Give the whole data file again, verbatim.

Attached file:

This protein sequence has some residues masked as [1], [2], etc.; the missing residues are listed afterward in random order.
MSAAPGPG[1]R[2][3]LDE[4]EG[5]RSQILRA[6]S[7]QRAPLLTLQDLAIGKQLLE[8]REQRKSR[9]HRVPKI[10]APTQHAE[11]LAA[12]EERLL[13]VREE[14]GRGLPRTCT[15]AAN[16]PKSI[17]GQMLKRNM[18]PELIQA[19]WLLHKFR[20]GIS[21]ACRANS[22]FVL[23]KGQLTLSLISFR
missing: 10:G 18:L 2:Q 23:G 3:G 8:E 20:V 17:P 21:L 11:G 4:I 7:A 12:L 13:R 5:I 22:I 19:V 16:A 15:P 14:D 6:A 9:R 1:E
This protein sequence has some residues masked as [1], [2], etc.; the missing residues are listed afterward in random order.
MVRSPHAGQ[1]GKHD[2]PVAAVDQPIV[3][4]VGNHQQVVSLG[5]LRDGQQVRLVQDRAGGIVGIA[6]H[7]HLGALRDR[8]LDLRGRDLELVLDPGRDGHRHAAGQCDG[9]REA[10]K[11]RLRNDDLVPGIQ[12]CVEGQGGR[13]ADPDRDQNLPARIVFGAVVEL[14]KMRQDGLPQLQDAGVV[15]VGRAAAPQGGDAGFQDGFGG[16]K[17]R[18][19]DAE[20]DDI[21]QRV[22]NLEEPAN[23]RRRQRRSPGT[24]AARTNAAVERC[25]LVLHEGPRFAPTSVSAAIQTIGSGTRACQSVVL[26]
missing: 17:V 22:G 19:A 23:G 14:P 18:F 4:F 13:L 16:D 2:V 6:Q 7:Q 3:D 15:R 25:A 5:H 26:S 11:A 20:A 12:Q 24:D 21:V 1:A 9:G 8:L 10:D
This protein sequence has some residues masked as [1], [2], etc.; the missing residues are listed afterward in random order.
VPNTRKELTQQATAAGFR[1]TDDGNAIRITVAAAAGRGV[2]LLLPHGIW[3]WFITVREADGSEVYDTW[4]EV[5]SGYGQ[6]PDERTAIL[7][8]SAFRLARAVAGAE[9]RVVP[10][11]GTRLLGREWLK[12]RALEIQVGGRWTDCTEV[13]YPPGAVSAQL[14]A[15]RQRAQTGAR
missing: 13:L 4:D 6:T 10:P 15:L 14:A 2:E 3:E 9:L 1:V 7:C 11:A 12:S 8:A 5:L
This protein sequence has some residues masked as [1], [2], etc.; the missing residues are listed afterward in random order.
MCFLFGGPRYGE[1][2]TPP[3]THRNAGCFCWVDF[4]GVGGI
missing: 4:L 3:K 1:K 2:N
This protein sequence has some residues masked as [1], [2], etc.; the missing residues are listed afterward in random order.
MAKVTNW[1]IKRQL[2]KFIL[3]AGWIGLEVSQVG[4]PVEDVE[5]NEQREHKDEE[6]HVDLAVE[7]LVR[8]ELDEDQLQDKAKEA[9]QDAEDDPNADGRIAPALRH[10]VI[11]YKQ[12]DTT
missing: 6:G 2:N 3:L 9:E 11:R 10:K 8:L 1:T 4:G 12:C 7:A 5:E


This protein sequence has some residues masked as [1], [2], etc.; the missing residues are listed afterward in random order.
MSAAPGPG[1]R[2][3]LDE[4]EG[5]RSQILRA[6]S[7]QRAPLLTLQDLAIGKQLLE[8]REQRKSR[9]HRVPKI[10]APTQHAE[11]LAA[12]EERLL[13]VREE[14]GRGLPRTCT[15]AAN[16]PKSI[17]GQMLKRNM[18]PELIQA[19]WLLHKFR[20]GIS[21]ACRANS[22]FVL[23]KGQLTLSLISFR
missing: 10:G 18:L 2:Q 23:G 3:G 8:E 20:V 17:P 21:L 11:G 4:I 7:A 12:L 13:R 5:I 22:I 19:V 16:A 15:P 14:D 6:A 9:R 1:E
This protein sequence has some residues masked as [1], [2], etc.; the missing residues are listed afterward in random order.
MVRSPHAGQ[1]GKHD[2]PVAAVDQPIV[3][4]VGNHQQVVSLG[5]LRDGQQVRLVQDRAGGIVGIA[6]H[7]HLGALRDR[8]LDLRGRDLELVLDPGRDGHRHAAGQCDG[9]REA[10]K[11]RLRNDDLVPGIQ[12]CVEGQGGR[13]ADPDRDQNLPARIVFGAVVEL[14]KMRQDGLPQLQDAGVV[15]VGRAAAPQGGDAGFQDGFGG[16]K[17]R[18][19]DAE[20]DDI[21]QRV[22]NLEEPAN[23]RRRQRRSPGT[24]AARTNAAVERC[25]LVLHEGPRFAPTSVSAAIQTIGSGTRACQSVVL[26]
missing: 17:V 22:G 19:A 23:G 14:P 18:F 4:F 13:L 16:D 2:V 6:Q 7:Q 3:D 15:R 25:A 5:H 26:S 11:A 20:A 12:Q 24:D 21:V 1:A 9:G 8:L 10:D
This protein sequence has some residues masked as [1], [2], etc.; the missing residues are listed afterward in random order.
VPNTRKELTQQATAAGFR[1]TDDGNAIRITVAAAAGRGV[2]LLLPHGIW[3]WFITVREADGSEVYDTW[4]EV[5]SGYGQ[6]PDERTAIL[7][8]SAFRLARAVAGAE[9]RVVP[10][11]GTRLLGREWLK[12]RALEIQVGGRWTDCTEV[13]YPPGAVSAQL[14]A[15]RQRAQTGAR
missing: 13:L 4:D 6:T 10:P 15:L 14:A 2:E 3:E 9:L 1:V 7:C 11:A 12:S 8:A 5:L
This protein sequence has some residues masked as [1], [2], etc.; the missing residues are listed afterward in random order.
MCFLFGGPRYGE[1][2]TPP[3]THRNAGCFCWVDF[4]GVGGI
missing: 4:L 3:K 1:K 2:N
This protein sequence has some residues masked as [1], [2], etc.; the missing residues are listed afterward in random order.
MAKVTNW[1]IKRQL[2]KFIL[3]AGWIGLEVSQVG[4]PVEDVE[5]NEQREHKDEE[6]HVDLAVE[7]LVR[8]ELDEDQLQDKAKEA[9]QDAEDDPNADGRIAPALRH[10]VI[11]YKQ[12]DTT
missing: 6:G 2:N 3:L 9:E 11:R 10:K 8:L 1:T 4:G 12:C 7:A 5:E